"Traditional contract doctrine has distinguished between those contracts where each party promises some performance and those where only one party promises performance, the consideration from the promisee being actually given and being something other than a promise. The former contracts are called bilateral, the latter unilateral. Although the distinction is still generally recognized by the courts, and although the first Restatement drafters accepted the distinction as fundamental, the drafters of the Restatement (Second) have taken the position that the distinction was conducive to confusion, and that use of the terms is to be avoided. Nevertheless, even the drafters of the Restatement (Second) recognize that some promises by their terms clearly seek a performance rather than a return promise; and the contract thus formed is therefore clearly promissory only on one side, and hence unilateral. . . . Today, although the courts have to some extent accepted the more flexible approach of the Restatement (Second), the terms continue to be used as a shorthand method of describing whether the promisor seeks a return promise or a performance."
[¶9] Vol. II, Corbin on Contracts, § 6.1, pp. 197-199 (1995), further explains that mutuality of obligation, apart from legal consideration, is not necessary to create a binding unilateral contract:
"It was once common for courts to state that mutuality of obligation is necessary for a valid contract; that both parties to a contract must be bound or neither is bound; that a contract is void for lack of 'mutuality.' But symmetry is not justice and the so-called requirement of mutuality of obligation is now widely discredited. It is consideration (or some other basis for enforcement) that is necessary, not mutuality of obligation.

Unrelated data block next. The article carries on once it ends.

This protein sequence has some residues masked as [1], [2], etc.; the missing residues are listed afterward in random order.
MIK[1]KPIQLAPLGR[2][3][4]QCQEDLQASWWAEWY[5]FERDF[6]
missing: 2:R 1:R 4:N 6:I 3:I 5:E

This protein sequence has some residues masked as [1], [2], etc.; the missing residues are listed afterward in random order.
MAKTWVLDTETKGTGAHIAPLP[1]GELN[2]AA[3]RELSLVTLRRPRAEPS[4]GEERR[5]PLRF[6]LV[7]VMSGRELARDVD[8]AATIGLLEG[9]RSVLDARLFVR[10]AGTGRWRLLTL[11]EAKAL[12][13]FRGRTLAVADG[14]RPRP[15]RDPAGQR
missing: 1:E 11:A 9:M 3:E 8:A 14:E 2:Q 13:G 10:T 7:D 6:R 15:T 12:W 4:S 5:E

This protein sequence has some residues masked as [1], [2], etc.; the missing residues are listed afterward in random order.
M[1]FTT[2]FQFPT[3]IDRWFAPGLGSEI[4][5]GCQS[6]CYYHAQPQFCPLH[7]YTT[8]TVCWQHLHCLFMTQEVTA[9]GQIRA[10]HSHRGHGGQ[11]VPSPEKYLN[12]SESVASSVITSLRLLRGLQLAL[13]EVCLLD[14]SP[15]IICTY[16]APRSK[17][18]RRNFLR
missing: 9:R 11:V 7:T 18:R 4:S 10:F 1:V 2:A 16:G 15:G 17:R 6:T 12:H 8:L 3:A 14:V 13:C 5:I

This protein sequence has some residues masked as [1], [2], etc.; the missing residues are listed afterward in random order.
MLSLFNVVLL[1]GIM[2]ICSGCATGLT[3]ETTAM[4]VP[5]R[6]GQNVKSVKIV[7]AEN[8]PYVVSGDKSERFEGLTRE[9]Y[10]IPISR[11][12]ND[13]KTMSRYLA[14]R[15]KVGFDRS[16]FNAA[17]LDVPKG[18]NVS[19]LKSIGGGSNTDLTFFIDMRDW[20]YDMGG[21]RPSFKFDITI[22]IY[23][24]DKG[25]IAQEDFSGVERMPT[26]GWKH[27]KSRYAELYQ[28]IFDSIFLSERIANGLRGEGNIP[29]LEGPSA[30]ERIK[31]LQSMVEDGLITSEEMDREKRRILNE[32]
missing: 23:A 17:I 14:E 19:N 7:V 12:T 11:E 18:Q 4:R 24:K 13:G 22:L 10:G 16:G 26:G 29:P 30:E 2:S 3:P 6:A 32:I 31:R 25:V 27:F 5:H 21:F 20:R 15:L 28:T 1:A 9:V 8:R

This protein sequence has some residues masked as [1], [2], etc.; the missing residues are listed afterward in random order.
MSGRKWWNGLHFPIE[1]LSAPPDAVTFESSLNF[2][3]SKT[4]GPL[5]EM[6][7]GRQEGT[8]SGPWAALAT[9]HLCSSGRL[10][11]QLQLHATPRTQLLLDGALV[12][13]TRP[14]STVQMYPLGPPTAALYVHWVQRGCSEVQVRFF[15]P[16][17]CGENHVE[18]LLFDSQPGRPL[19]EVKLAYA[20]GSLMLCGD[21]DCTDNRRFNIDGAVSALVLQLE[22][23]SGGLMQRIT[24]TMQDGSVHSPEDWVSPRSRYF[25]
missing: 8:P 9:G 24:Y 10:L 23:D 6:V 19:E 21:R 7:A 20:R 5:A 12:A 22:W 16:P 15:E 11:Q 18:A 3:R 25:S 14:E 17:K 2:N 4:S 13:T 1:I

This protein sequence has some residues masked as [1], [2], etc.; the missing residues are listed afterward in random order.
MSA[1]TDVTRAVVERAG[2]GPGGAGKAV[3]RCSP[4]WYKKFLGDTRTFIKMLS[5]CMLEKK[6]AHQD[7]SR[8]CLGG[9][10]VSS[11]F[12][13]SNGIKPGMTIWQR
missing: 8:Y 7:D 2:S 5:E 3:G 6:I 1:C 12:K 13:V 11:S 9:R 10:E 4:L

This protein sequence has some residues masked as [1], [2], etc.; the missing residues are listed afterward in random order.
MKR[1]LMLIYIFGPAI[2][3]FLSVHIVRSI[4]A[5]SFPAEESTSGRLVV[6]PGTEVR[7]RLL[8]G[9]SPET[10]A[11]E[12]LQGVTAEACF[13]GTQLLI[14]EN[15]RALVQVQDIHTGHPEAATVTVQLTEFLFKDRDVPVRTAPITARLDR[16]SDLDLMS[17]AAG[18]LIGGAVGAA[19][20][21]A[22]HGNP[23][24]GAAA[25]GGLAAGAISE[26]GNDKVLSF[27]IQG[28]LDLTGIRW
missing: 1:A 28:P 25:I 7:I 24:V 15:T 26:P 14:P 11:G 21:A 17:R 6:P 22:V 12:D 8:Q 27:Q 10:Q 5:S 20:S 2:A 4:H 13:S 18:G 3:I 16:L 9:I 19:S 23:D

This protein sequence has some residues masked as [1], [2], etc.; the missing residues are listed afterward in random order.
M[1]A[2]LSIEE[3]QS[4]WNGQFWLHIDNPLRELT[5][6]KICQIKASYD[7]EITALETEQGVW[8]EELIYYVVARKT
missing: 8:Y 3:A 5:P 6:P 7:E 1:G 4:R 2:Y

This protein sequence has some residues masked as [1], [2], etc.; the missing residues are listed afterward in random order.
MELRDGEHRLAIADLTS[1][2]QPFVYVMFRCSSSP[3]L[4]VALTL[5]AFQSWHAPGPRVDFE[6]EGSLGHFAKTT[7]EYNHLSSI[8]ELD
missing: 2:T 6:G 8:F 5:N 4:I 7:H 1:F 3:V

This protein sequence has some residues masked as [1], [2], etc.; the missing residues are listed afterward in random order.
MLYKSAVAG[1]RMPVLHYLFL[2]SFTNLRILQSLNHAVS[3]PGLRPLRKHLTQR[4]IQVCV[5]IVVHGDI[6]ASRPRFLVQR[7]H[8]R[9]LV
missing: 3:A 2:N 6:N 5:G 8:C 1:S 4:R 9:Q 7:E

"If mutuality of obligation were a requirement for contract formation, unilateral contracts and option contracts would be 'void for lack of mutuality of obligation.' . . . But the judges are now following the leading text writers in using the term 'unilateral contract' to mean one that consists of a single binding promise and there is no longer any doubt about the validity of a unilateral contract. . . ."
[¶10] Although the district court found there was no mutuality of obligation between the state and GNDA, the court correctly realized, consistent with the above quoted authorities, that even without mutuality of obligation there could be a bargained for exchange of money and services when GNDA accepts the state's unilateral offer by publishing Horizons magazine. When GNDA publishes the magazine, the state receives the benefits it seeks and GNDA, in return, is entitled to the promised monetary consideration. A quid pro quo exists, and each party receives the bargained for consideration.
[¶11] The trial court's findings of fact will not be set aside by this court on appeal unless they are clearly erroneous. Rule 52(a), N.D.R.Civ.P. The trial court's findings the state agency members of GNDA received goods and services for their membership dues and the state received "substantial benefits" from GNDA's publication of the Horizons magazine are supported by the record evidence and are not clearly erroneous.
[¶12] The judgment of the district court denying Adams County Record's request for writ of mandamus is affirmed.
|[¶13]||Gerald W. VandeWalle, C.J.|
Dale V. Sandstrom
William A. Neumann
Herbert L. Meschke
Donovan Foughty, D.J.
[¶14] Donovan Foughty, D.J., sitting in place of Maring, J., disqualified.